RWJF also helped tackle the problem that many nursing students lacked clinical experience when they graduated and began working in hospitals or at other health care sites. From 1982 to 1987, RWJF funded the Teaching Nursing Home Program and the Clinical Nurse Scholars program. The former provided nursing students with on-the-job training in nursing homes, similar to the training medical residents receive at teaching hospitals. The Clinical Nurse Scholar program prepared postdoctoral nurse educators to lead efforts to infuse an understanding of the realities of clinical practice into nursing education.

Many of the Clinical Nurse Scholars program’s 62 graduates went on to become nursing school deans, assistant deans and senior faculty, and to hold distinguished chairs at nursing schools. “All of us said Clinical Nurse Scholars launched our careers,” said Clinical Nurse Scholars program alumna Shannon Perry, PhD, RN, FAAN, professor emerita at San Francisco State University. “We have eminent scholars who are mentoring upcoming scholars; we have deans of schools of nursing with a vision because of some of the things they were exposed to in the Clinical Nurse Scholars program. We have colleagues around the nation we can call on.”

These programs improved the quality of nursing education and nurses’ skills and readiness, but did not address the nursing shortage that began in the 1980s. Recognizing the shortage as a problem that would require a significant investment in recruiting and preparing new nurses, RWJF funded the Ladders in Nursing Careers and Nursing Services Manpower Development Programs.

Ladders in Nursing Careers provided financial and other support to help health care workers attend nursing school. Through the program, they worked part-time and attended nursing school full-time while receiving full salary and benefits, with the requirement that they commit to working as nurses for their current employers for up to four years.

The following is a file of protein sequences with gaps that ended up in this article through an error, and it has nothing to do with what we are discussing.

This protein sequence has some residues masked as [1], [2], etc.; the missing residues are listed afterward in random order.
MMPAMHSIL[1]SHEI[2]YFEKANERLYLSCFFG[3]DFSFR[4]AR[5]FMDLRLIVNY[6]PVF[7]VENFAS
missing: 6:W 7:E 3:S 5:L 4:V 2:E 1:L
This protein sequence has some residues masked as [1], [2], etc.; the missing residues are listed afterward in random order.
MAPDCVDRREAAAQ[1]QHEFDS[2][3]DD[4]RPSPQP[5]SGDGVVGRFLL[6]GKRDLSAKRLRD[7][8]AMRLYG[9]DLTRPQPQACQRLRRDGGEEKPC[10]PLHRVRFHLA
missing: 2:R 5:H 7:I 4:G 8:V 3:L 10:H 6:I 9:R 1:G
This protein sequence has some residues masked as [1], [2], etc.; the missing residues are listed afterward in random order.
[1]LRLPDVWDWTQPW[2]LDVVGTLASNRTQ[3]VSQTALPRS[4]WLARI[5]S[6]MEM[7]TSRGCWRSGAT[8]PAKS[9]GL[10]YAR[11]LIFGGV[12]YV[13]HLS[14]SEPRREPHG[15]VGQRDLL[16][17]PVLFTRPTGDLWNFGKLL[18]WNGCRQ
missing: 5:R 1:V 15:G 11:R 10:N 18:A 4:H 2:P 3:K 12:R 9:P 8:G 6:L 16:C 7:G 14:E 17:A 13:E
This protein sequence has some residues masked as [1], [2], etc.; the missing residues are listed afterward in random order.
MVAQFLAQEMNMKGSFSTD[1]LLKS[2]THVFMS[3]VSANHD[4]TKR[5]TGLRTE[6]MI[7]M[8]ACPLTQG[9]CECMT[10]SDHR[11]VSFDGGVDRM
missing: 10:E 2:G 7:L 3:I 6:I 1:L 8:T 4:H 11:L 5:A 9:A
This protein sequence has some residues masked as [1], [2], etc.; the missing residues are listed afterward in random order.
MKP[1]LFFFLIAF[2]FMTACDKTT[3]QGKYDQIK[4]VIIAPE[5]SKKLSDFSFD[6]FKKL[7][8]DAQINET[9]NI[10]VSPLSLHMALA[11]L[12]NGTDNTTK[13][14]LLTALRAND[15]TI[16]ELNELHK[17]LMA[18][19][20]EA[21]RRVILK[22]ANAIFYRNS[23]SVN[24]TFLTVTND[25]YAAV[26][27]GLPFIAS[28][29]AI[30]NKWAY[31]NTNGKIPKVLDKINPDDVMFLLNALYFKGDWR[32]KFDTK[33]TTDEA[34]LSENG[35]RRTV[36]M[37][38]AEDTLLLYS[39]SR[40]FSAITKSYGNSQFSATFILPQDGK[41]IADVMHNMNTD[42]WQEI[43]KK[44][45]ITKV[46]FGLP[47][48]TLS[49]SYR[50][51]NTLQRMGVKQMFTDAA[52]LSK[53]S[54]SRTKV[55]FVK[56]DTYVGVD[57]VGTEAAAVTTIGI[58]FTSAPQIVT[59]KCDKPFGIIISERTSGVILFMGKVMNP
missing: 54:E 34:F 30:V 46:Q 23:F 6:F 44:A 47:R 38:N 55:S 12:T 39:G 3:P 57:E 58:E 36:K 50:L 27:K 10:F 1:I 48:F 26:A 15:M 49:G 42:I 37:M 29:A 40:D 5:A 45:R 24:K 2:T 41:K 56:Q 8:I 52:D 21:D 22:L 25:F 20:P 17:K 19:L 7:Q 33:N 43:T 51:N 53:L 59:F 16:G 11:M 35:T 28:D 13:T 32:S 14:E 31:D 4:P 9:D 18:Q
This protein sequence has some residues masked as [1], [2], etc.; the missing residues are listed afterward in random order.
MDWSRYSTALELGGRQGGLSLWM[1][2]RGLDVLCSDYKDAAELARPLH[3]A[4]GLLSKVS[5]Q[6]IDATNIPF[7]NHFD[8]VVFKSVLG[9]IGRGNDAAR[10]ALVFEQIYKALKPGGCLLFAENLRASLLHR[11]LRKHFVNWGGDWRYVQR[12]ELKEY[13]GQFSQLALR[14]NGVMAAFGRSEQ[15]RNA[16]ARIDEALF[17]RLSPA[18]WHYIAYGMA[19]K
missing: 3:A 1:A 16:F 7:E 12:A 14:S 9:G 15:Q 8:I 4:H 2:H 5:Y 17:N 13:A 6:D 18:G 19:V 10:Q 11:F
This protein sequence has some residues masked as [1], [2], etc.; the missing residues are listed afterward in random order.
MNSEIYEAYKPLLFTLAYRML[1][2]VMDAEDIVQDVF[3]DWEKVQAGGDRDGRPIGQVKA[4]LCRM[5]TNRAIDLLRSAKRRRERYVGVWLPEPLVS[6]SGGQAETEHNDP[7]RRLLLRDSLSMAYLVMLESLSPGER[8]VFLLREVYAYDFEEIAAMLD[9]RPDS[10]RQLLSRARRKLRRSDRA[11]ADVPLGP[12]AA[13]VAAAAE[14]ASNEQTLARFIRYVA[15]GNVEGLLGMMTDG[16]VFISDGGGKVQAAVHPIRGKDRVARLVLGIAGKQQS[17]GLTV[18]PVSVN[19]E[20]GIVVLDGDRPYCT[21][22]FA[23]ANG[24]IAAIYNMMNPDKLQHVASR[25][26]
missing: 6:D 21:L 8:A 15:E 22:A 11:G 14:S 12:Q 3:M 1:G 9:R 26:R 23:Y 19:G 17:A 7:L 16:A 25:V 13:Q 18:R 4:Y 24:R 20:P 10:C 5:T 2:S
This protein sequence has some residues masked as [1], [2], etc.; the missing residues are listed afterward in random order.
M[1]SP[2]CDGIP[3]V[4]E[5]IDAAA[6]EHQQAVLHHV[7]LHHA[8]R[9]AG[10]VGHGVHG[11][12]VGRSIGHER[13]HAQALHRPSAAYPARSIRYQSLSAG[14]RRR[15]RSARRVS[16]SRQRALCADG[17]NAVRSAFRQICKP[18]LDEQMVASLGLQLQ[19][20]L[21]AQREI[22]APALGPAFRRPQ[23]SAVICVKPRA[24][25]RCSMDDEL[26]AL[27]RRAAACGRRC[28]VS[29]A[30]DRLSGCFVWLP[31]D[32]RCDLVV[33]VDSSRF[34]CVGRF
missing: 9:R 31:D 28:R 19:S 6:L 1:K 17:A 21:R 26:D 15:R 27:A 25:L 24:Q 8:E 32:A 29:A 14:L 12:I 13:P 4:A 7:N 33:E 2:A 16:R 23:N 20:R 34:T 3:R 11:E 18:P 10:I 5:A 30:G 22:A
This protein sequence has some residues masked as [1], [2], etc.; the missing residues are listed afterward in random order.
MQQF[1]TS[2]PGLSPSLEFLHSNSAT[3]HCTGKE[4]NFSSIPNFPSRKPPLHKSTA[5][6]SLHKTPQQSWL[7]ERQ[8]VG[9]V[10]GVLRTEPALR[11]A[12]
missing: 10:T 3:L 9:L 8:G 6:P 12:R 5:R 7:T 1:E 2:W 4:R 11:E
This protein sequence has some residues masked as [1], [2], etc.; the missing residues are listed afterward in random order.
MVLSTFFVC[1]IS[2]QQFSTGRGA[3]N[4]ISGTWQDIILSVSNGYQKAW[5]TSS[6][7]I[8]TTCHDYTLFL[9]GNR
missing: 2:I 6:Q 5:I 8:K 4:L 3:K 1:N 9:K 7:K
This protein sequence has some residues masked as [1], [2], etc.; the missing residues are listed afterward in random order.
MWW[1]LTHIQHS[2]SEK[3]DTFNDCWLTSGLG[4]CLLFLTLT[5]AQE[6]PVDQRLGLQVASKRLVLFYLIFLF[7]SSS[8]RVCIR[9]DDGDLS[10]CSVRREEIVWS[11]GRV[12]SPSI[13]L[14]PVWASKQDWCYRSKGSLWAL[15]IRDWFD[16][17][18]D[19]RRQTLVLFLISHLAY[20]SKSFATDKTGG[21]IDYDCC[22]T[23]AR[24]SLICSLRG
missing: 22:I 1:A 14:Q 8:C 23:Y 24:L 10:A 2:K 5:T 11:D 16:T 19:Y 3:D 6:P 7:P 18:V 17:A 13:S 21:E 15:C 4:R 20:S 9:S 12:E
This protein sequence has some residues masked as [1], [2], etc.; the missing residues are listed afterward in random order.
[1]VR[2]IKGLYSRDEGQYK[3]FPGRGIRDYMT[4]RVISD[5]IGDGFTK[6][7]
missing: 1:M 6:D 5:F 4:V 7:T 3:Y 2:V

RWJF also created the Nursing Services Manpower Development program to increase the number of minority nurses. The program funded innovative models to recruit minorities and others underrepresented in nursing. The focus was on encouraging middle and high school students to consider nursing careers and supporting them as they applied to and attended nursing school.

While it was important to increase the supply of nurses, retention was critical to stemming the nursing shortage. In the late 1980s nurses were leaving the profession because they were frustrated with their work environments and burned out. The result was hospitals closing beds, canceling elective surgeries and diverting ambulances to other hospitals. To address this, in 1989 RWJF joined forces with the Pew Charitable Trusts to launch what was, at the time, the largest-ever philanthropic investment in a nursing initiative: Strengthening Hospital Nursing: A Program to Improve Patient Care.

The program provided planning grants to 80 hospitals and funded a demonstration program through which 20 hospitals designed changes in systems to improve patient care by removing impediments nurses faced to providing bedside care, including increasing their authority and reducing their workloads that were unrelated to direct patient care.

An outside evaluation of the program reported that the changes it generated ran “deep and wide.” According to the evaluation report, “core patient care practices were redesigned, affecting the practice patterns and the working relationships among the many different clinical care providers. In many cases, patient care practice was for the first time standardized.” Eight participating hospitals made “lasting improvement in patient care, and in most cases created new models of nursing practice and new relationships among nurses and other providers of care.”

Today, Terrance Keenan’s commitment to nursing lives on as RWJF continues to invest in initiatives and programs that champion and advance nursing and nurses, including the Future of Nursing: Campaign for Action.

These are just some of the early efforts that laid the foundation for even more innovative and ambitious RWJF programs that continue building nursing leadership, improving nurse education, strengthening the nursing workforce and, ultimately, improving health and health care for Americans today. Watch for more information on 40 years of RWJF’s work on nursing in Sharing Nursing’s Knowledge throughout the year as RWJF celebrates its 40th anniversary.